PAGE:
You Know Uncle Sam. But Who is Brother Jonathan?

Posted by on Oct 18, 2023 in Stuff You Should Know, United States

Uncle Sam is a familiar character used to represent the United States as a person. Dressed in red, white, and blue, his image brings to mind thoughts of American patriotism. He is used as a stand-in for the United States in political cartoons and advertisements. Uncle Sam’s origins can be traced back to the War of 1812. However, an earlier personification of the United States named Brother Jonathan dates to an earlier time: the Revolutionary War period.   

The term Brother Jonathan was used by the British as an insult to make fun of the colonial New Englanders as unsophisticated country bumpkins. Brother Jonathan was sometimes used to refer to the governor of Connecticut, Jonathan Trumbull, who sided with the patriots in the Revolutionary War. Gradually the British taunt was adopted by the victorious patriots as a symbol of pride for the newly independent young country.   

The illustrations of Brother Jonathan were very different from later drawings of the stately Uncle Sam. The British viewed the patriots as rebellious upstarts.  In these illustrations, Brother Jonathan displayed an irreverent personality. (Irreverent means lacking respect and seriousness.) He was youthful, wearing ill-fitting clothes, and sometimes shown wearing a top hat.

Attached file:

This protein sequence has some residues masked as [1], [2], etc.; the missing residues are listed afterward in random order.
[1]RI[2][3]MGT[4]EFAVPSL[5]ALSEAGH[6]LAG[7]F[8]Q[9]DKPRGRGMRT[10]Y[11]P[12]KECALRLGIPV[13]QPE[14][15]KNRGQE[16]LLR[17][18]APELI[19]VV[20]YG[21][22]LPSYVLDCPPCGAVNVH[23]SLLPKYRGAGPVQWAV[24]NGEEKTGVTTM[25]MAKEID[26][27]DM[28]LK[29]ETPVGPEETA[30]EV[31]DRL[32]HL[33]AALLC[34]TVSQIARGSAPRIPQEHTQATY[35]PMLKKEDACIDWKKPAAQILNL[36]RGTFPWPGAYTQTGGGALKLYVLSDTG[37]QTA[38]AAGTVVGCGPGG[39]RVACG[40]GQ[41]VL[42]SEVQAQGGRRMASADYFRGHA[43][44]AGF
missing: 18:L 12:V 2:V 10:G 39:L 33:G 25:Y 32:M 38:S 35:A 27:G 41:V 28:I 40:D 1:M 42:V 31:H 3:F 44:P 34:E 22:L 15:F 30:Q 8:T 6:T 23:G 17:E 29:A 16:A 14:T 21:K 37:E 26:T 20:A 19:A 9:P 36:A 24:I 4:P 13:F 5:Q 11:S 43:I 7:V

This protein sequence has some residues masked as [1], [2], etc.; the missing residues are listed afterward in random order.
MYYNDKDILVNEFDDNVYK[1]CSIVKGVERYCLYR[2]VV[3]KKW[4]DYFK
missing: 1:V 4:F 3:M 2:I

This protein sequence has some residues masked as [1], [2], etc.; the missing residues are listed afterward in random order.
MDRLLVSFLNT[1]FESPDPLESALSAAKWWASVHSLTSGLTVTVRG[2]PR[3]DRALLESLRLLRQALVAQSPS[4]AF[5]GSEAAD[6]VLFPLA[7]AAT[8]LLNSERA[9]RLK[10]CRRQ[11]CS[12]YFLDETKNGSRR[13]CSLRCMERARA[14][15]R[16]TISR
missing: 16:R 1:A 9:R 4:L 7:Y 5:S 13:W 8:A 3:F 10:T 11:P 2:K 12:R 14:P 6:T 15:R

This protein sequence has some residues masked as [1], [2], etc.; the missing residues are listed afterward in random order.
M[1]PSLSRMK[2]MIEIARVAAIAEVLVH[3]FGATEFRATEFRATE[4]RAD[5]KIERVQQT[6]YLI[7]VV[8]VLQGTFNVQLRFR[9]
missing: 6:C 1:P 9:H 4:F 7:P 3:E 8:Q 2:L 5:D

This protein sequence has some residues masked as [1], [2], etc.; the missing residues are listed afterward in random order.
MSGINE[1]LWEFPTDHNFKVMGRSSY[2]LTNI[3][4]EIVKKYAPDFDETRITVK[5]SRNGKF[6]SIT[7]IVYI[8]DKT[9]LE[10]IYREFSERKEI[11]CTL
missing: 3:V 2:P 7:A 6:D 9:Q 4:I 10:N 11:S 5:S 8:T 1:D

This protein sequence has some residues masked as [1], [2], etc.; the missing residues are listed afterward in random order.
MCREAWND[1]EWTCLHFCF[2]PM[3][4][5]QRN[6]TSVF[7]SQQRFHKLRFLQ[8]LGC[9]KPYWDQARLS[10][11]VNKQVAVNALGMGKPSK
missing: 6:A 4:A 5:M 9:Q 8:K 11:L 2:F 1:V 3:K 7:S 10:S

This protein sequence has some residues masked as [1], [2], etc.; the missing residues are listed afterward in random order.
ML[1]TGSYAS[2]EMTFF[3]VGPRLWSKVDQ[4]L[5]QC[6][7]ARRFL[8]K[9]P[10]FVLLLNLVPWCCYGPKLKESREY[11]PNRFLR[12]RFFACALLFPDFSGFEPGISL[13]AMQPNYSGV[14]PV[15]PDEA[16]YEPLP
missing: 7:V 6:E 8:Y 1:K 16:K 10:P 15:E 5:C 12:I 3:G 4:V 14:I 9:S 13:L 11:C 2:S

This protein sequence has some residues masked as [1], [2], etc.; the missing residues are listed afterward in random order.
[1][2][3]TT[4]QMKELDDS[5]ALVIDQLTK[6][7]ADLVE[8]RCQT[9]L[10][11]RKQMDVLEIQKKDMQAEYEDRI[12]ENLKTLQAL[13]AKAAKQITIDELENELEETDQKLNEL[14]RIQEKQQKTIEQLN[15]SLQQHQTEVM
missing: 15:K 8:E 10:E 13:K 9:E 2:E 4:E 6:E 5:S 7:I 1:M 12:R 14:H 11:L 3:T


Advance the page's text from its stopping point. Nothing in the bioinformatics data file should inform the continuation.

Brother Jonathan Versus John Bull  

The British had their own character who personified their national spirit in the stout John Bull. Brother Jonathan and John Bull appeared together in many political cartoons of the time. Both characters represented the commoners of their respective countries.  

Brother Jonathan is shown as a trickster who is smart, funny, and often does not play by the rules. African and Native American cultures also have similar trickster characters in their traditions. Tricksters always find a way to outwit their rivals. Brother Jonathan, for instance, was sometimes shown fighting with or stealing from John Bull in a manner that made Bull look foolish or weak.   

The Evolution of Brother Jonathan  

Different artists illustrated Brother Jonathan in a variety of ways over the years. Though youthful, Brother Jonathan took on some of the costume features that later came to be associated with Uncle Sam, such as the striped pants and the top hat.   

For the period between the War of 1812 and the Civil War, both Brother Jonathan and Uncle Sam appeared in political cartoons. While Brother Jonathan represented the common American citizen, Uncle Sam portrayed the federal government.   

Brother Jonathan Fades in Uncle Sam’s Shadow 

1917 Liberty Loan poster featuring Uncle Sam
This World War I poster depicts the figure of Uncle Sam.

After the Civil War, Uncle Sam became a more popular symbol for the United States, and the character of Brother Jonathan faded from use. Some suggest that Uncle Sam’s appearance was influenced by the popularity of President Abraham Lincoln. Like Lincoln, Uncle Sam already wore a top hat, and a beard was added to his image.   

The United States was no longer a new country. Uncle Sam’s maturity and patriotism were considered a more fitting representation for the United States. Today, the portrayal of Uncle Sam that most people are familiar with is the U.S. Army recruiting poster created in 1917 by James Montgomery Flagg. The government printed four million World War I posters and used the image again for World War II to persuade Americans to join the military. 

Dig Deeper Find two different posters or political cartoons of Uncle Sam from two different time periods. Describe the similarities and differences. Why do you think they are different?